A national television program based out of Whitby, Ont. is serving as a unique and exciting platform for the pro-life message.

The Eh JJ Show has for seven years been providing positive and moral programming as an alternative to theJerry Jonkheer at his Whitby, Ontario studio/office trashy, sex-laden and violent fare that dominates most of the television air waves these days. According to producer Jerry Jonkheer, the show grew out of a desire to stop simply lamenting the state of current television programming and instead be constructive.

“People are always complaining about how bad TV is,” he said. “So instead of complaining, we decided to do something about it – change TV one half-hour at a time.”

The Eh JJ Show, which draws an average of 50,000 to 60,000 viewers weekly, is a Christian program that encompasses three main aspects: the story of a man on a search for truth and a philosophy of life; Christian-oriented entertainment (including music and films); and a focus on the attempts by men to understand women, and vice-versa (which Jonkheer says draws a lot of laughs and is a topic he would like to explore much further on the program).

But of most interest to pro-lifers is the Christian Activist Corner, which started last year and runs at the end of the program. The segment focuses on informing viewers about current issues and advising them on how they can respond.

On recent programs, for example, Jonkheer has drawn attention to MP Tom Wappel’s efforts to enshrine marriage as a union strictly between men and women, the Chinese government’s coercive one-child policy and Sudan’s persecution of Christians.

“We want to expand that feature to at least a minute to a minute-and-a-half in length,” said Jonkheer. “And if we can get the audience to grow, the Christian Activist Corner has the potential to generate hundreds of viewers’ letters on a particular issue.”

Jonkheer has devoted several entire episodes to pro-life issues and says he hopes to do many more. On one previous program, he interviewed 16 people who had been arrested for Operation Rescue-style activities. Another program featured the song Fight For the Unborn, which brought together several Christian music artists in a We Are the World-style effort in support of the unborn.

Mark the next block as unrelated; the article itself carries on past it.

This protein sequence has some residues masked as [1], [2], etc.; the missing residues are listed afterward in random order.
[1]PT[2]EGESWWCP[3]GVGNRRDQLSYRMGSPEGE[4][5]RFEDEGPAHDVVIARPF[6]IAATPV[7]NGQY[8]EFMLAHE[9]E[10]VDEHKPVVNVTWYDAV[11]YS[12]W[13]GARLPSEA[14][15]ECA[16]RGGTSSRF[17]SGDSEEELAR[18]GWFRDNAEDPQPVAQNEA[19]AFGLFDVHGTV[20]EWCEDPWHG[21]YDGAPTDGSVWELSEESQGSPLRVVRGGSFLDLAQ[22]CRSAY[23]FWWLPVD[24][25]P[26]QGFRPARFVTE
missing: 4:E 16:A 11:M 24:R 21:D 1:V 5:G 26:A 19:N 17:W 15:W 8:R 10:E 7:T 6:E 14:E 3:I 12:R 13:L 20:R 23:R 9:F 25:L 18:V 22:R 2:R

A third program told the story of a person who had been born prematurely, to illustrate how unborn babies are still viable at gestational ages at which many abortions take place. And a fourth program was a music video produced around the soundtrack of the Dan Hill song, Unborn Heart.

Jonkheer said he plans to air other pro-life-oriented episodes that will include a spotlight on photography that traces the growth of the human being from conception, and the screening of non-gruesome portions of the film, The Silent Scream.

The Eh JJ Show first hit the television airwaves in 1989 as a 2 a.m., half-hour special on CHEX-TV in Peterborough. Subsequent specials on the same station were aired at progressively better night timeslots, before they were moved to weekday mornings.

The show eventually made its way to the national Vision TV network, where it would air Saturdays at 6 p.m. “It got very good ratings, finishing 31st on Vision’s list of top 100 programs,” said Jonkheer. “Three months later, it moved to the 21st position and drew more than 100,000 viewers.”

About 2 1/2 years ago, the show went weekly on Vision, but had to sacrifice by taking poor airtimes once again before moving to its current slot on Thursday mornings at 6:30 a.m. eastern and Pacific time, and 7:30 a.m. mountain and Atlantic time. The show was also added to the roster of CJIL-TV in Lethbridge, Alta., Canada’s first fully Christian television station, where it airs at 9:30 a.m. Thursdays.